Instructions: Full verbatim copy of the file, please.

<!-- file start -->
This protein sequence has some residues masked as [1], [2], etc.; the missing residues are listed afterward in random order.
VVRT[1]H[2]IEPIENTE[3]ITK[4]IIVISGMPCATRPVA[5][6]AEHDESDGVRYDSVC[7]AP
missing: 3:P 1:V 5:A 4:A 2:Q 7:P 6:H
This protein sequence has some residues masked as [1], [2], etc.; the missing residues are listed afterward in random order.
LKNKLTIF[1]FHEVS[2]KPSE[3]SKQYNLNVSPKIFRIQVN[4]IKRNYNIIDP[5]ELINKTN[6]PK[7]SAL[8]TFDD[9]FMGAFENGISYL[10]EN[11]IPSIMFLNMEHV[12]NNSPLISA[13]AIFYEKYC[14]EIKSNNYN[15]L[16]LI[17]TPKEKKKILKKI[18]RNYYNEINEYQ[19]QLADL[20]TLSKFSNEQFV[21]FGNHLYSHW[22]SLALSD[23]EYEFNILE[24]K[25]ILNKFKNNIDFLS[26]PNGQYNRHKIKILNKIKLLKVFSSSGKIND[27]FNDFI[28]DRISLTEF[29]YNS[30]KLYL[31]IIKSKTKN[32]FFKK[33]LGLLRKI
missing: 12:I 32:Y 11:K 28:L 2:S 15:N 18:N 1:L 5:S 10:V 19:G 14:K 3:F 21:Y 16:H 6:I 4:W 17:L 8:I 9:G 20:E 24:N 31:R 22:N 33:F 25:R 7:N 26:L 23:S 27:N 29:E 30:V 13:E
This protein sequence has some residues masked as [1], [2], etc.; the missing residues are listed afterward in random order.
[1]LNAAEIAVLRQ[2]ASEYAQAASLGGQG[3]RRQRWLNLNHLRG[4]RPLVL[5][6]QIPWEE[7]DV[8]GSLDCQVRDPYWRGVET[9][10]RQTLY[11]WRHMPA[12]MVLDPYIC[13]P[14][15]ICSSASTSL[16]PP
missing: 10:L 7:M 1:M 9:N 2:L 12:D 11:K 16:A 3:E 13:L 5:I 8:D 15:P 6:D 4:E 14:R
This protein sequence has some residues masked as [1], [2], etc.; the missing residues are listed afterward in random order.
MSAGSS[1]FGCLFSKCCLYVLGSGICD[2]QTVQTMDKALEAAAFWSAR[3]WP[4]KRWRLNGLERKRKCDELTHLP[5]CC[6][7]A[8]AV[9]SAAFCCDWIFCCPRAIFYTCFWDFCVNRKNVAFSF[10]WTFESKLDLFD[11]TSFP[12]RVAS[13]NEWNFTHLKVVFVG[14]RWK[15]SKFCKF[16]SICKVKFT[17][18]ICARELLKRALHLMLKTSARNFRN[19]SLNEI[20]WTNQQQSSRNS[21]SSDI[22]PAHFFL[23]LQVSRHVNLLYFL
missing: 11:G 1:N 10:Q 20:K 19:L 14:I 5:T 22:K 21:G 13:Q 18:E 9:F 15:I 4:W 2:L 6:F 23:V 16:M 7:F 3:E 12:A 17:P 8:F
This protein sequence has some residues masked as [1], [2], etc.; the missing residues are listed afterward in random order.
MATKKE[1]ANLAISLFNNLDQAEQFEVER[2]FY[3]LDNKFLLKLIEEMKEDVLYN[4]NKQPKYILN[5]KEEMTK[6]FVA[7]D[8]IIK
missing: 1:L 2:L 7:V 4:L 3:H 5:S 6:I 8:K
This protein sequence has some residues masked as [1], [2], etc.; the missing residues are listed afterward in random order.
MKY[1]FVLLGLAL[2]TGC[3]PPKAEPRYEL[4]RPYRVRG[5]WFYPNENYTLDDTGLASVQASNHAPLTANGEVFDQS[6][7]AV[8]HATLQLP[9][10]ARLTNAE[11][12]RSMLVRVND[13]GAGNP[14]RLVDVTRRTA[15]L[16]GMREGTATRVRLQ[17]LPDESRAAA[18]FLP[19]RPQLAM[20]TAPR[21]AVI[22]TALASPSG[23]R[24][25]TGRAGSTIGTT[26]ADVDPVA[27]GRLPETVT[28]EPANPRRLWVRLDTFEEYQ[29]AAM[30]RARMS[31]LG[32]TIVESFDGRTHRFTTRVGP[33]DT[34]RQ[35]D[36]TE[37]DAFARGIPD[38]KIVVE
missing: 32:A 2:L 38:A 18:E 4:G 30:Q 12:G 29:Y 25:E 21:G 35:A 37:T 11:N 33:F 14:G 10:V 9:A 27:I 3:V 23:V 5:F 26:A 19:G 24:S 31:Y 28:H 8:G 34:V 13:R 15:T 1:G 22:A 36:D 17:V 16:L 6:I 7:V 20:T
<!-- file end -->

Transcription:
This protein sequence has some residues masked as [1], [2], etc.; the missing residues are listed afterward in random order.
VVRT[1]H[2]IEPIENTE[3]ITK[4]IIVISGMPCATRPVA[5][6]AEHDESDGVRYDSVC[7]AP
missing: 3:P 1:V 5:A 4:A 2:Q 7:P 6:H
This protein sequence has some residues masked as [1], [2], etc.; the missing residues are listed afterward in random order.
LKNKLTIF[1]FHEVS[2]KPSE[3]SKQYNLNVSPKIFRIQVN[4]IKRNYNIIDP[5]ELINKTN[6]PK[7]SAL[8]TFDD[9]FMGAFENGISYL[10]EN[11]IPSIMFLNMEHV[12]NNSPLISA[13]AIFYEKYC[14]EIKSNNYN[15]L[16]LI[17]TPKEKKKILKKI[18]RNYYNEINEYQ[19]QLADL[20]TLSKFSNEQFV[21]FGNHLYSHW[22]SLALSD[23]EYEFNILE[24]K[25]ILNKFKNNIDFLS[26]PNGQYNRHKIKILNKIKLLKVFSSSGKIND[27]FNDFI[28]DRISLTEF[29]YNS[30]KLYL[31]IIKSKTKN[32]FFKK[33]LGLLRKI
missing: 12:I 32:Y 11:K 28:L 2:S 15:N 18:N 1:L 5:S 10:V 19:G 14:K 3:F 21:Y 16:H 6:I 4:W 17:L 8:I 9:G 20:E 24:N 31:R 22:N 33:F 25:R 7:N 26:L 23:S 27:N 29:E 30:V 13:E
This protein sequence has some residues masked as [1], [2], etc.; the missing residues are listed afterward in random order.
[1]LNAAEIAVLRQ[2]ASEYAQAASLGGQG[3]RRQRWLNLNHLRG[4]RPLVL[5][6]QIPWEE[7]DV[8]GSLDCQVRDPYWRGVET[9][10]RQTLY[11]WRHMPA[12]MVLDPYIC[13]P[14][15]ICSSASTSL[16]PP
missing: 10:L 7:M 1:M 9:N 2:L 12:D 11:K 16:A 3:E 13:L 5:I 8:D 15:P 6:D 4:E 14:R
This protein sequence has some residues masked as [1], [2], etc.; the missing residues are listed afterward in random order.
MSAGSS[1]FGCLFSKCCLYVLGSGICD[2]QTVQTMDKALEAAAFWSAR[3]WP[4]KRWRLNGLERKRKCDELTHLP[5]CC[6][7]A[8]AV[9]SAAFCCDWIFCCPRAIFYTCFWDFCVNRKNVAFSF[10]WTFESKLDLFD[11]TSFP[12]RVAS[13]NEWNFTHLKVVFVG[14]RWK[15]SKFCKF[16]SICKVKFT[17][18]ICARELLKRALHLMLKTSARNFRN[19]SLNEI[20]WTNQQQSSRNS[21]SSDI[22]PAHFFL[23]LQVSRHVNLLYFL
missing: 11:G 1:N 10:Q 20:K 19:L 14:I 5:T 22:K 21:G 13:Q 18:E 9:F 15:I 4:W 2:L 6:F 23:V 16:M 7:F 3:E 12:A 17:P 8:F
This protein sequence has some residues masked as [1], [2], etc.; the missing residues are listed afterward in random order.
MATKKE[1]ANLAISLFNNLDQAEQFEVER[2]FY[3]LDNKFLLKLIEEMKEDVLYN[4]NKQPKYILN[5]KEEMTK[6]FVA[7]D[8]IIK
missing: 1:L 2:L 7:V 4:L 3:H 5:S 6:I 8:K
This protein sequence has some residues masked as [1], [2], etc.; the missing residues are listed afterward in random order.
MKY[1]FVLLGLAL[2]TGC[3]PPKAEPRYEL[4]RPYRVRG[5]WFYPNENYTLDDTGLASVQASNHAPLTANGEVFDQS[6][7]AV[8]HATLQLP[9][10]ARLTNAE[11][12]RSMLVRVND[13]GAGNP[14]RLVDVTRRTA[15]L[16]GMREGTATRVRLQ[17]LPDESRAAA[18]FLP[19]RPQLAM[20]TAPR[21]AVI[22]TALASPSG[23]R[24][25]TGRAGSTIGTT[26]ADVDPVA[27]GRLPETVT[28]EPANPRRLWVRLDTFEEYQ[29]AAM[30]RARMS[31]LG[32]TIVESFDGRTHRFTTRVGP[33]DT[34]RQ[35]D[36]TE[37]DAFARGIPD[38]KIVVE
missing: 32:A 2:L 38:A 18:E 4:G 30:Q 12:G 29:Y 25:E 21:G 35:A 37:T 11:N 33:F 14:G 10:V 9:A 27:I 3:V 23:V 5:F 26:A 19:G 24:S 31:Y 28:H 8:G 34:V 13:R 15:T 1:G 22:A 36:D 17:V 16:L 6:I 7:V 20:T